While there are many ways to lie, here are four ways you may not be telling your full truth at work:
Lie #1: Not sharing your opinion or feedback
Remember your coworker’s wacky idea to market bacon on J-Date or an inappropriate meme they wanted to share? The idea you gave a thumbs up to because you didn’t want to hurt their feelings, even though you knew it would end in disaster.
There is nothing nice about this kind of niceness. Rather, it is unfair to let others fail. The best way we can show our colleagues that we care is to offer input and feedback that is truthful, graceful, and aimed at their growth.
Lie #2: Getting offended and not speaking up
Whether someone rolls their eyes at us in a meeting, makes a comment that offends us, or passes us over for a raise, we have all felt hurt by another person at work.
At the end of the (work) day, all human beings have feelings – lots of them.
However, when most of us feel hurt, we stay quiet and harbor resentment, which can poison our relationships and get in the way of doing our best work. When we get hurt, we manufacture new theories to explain the experience – what is wrong with them, the company or the world.
Lie #3: Gossiping
“What a know-it-all. They must love to hear the sound of their own voice because they never stop talking.”
“I know what you mean. If I have to be in one more meeting with them, I’m going to jump out the window.”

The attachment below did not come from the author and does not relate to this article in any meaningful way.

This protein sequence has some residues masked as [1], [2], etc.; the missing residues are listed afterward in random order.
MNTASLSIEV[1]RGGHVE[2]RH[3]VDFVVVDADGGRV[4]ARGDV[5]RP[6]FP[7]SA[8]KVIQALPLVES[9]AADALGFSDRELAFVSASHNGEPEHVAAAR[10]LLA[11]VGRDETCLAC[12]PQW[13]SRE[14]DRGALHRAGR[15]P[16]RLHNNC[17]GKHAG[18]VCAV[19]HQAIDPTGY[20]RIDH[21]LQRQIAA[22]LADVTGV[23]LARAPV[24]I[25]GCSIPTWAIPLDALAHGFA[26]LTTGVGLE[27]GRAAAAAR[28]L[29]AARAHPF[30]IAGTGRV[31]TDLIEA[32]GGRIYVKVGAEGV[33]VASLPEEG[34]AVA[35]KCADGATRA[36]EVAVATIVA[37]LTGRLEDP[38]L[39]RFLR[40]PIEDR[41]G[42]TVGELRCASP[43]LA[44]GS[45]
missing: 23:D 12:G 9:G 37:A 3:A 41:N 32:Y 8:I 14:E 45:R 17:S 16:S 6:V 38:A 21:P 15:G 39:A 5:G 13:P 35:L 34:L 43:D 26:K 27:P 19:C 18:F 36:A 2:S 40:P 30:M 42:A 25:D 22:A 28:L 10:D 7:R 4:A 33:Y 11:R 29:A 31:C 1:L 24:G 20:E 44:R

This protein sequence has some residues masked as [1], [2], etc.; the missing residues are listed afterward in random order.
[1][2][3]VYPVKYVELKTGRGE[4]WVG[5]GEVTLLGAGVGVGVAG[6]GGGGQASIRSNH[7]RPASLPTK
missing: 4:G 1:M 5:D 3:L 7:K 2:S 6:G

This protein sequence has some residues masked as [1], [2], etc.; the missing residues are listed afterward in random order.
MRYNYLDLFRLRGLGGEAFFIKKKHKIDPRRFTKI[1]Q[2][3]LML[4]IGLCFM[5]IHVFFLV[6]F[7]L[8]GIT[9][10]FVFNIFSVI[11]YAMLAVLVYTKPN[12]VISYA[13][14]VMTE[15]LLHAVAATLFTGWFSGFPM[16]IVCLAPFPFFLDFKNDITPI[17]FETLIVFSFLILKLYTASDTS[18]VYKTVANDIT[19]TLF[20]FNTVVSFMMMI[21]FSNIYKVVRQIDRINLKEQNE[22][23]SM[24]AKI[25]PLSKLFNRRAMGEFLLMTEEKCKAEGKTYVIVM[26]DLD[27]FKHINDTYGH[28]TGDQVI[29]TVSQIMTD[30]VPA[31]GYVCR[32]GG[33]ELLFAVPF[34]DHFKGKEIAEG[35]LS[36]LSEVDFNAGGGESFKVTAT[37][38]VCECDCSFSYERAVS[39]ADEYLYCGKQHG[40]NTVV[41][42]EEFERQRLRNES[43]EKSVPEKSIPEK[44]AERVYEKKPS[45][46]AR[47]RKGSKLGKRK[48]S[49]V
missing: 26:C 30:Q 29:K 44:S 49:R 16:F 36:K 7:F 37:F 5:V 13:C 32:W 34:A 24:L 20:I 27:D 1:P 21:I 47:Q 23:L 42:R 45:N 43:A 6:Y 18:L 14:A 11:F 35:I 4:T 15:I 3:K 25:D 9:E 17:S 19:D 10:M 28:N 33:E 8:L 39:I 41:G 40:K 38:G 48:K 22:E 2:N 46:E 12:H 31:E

This could be a side conversation at any company, anywhere in the world. Although water cooler gossip might seem harmless, it is a great way to poison the office.
We gossip when we face a difficult situation and we don’t know how to handle it head on. Instead of going to the person who has power to do something about it – like the “know-it-all” themself, who clearly doesn’t know how they come across – we go to our buddy to get things off our chest.
While this may make us feel better in the short term, it is a destructive, manipulative tactic that undermines others’ credibility, not to mention our own.
Lie #4: It is safer to avoid the truth
This is a lie we tell ourselves, over and over again. We somehow think it is risky to tell people what we really think.
The truth is, justifying our lies is another big fat lie. The straightest line to getting what we want is telling it straight.
Are you guilty of any of the above?
Ed and Joe sure were. After we took them through the HG process and coached the two on how to get real with each other, they acknowledged their mutual hurts, shared how they felt dissed, and learned how to resolve issues as they came up.
To the shock of their colleagues, they healed their relationship and became regular lunch companions. Within a few months, team performance improved and company profits increased by 25%!
As they say, the numbers don’t lie. We have nothing to lose from telling the truth. And profits, personal pride, and a new pal or two to gain.
What is the conversation you need to have today?
Very TRU-ly Yours,